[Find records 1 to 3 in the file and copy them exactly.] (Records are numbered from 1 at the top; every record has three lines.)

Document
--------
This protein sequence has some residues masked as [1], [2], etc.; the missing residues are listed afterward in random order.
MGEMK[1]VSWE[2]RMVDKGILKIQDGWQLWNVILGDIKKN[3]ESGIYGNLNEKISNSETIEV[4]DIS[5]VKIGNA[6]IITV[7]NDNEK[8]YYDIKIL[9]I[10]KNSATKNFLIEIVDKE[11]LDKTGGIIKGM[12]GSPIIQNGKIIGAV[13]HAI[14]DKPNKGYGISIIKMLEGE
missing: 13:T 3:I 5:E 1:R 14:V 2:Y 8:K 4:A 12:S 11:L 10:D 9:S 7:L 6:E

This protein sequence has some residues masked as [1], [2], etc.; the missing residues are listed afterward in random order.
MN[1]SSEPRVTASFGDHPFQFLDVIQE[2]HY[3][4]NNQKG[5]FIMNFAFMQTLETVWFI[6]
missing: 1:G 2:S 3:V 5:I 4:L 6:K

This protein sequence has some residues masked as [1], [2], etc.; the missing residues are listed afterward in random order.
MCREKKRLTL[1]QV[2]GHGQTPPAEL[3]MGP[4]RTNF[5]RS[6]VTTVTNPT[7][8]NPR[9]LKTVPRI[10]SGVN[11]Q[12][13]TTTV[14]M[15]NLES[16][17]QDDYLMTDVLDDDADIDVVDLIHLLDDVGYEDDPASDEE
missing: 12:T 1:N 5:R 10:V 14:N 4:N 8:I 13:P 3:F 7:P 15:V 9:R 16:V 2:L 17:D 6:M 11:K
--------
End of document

This protein sequence has some residues masked as [1], [2], etc.; the missing residues are listed afterward in random order.
MGEMK[1]VSWE[2]RMVDKGILKIQDGWQLWNVILGDIKKN[3]ESGIYGNLNEKISNSETIEV[4]DIS[5]VKIGNA[6]IITV[7]NDNEK[8]YYDIKIL[9]I[10]KNSATKNFLIEIVDKE[11]LDKTGGIIKGM[12]GSPIIQNGKIIGAV[13]HAI[14]DKPNKGYGISIIKMLEGE
missing: 13:T 3:I 5:E 1:R 14:V 2:Y 8:K 4:A 12:S 11:L 10:D 9:S 7:L 6:E

This protein sequence has some residues masked as [1], [2], etc.; the missing residues are listed afterward in random order.
MN[1]SSEPRVTASFGDHPFQFLDVIQE[2]HY[3][4]NNQKG[5]FIMNFAFMQTLETVWFI[6]
missing: 1:G 2:S 3:V 5:I 4:L 6:K

This protein sequence has some residues masked as [1], [2], etc.; the missing residues are listed afterward in random order.
MCREKKRLTL[1]QV[2]GHGQTPPAEL[3]MGP[4]RTNF[5]RS[6]VTTVTNPT[7][8]NPR[9]LKTVPRI[10]SGVN[11]Q[12][13]TTTV[14]M[15]NLES[16][17]QDDYLMTDVLDDDADIDVVDLIHLLDDVGYEDDPASDEE
missing: 12:T 1:N 5:R 10:V 14:N 4:N 8:I 13:P 3:F 7:P 15:V 9:R 16:V 2:L 17:D 6:M 11:K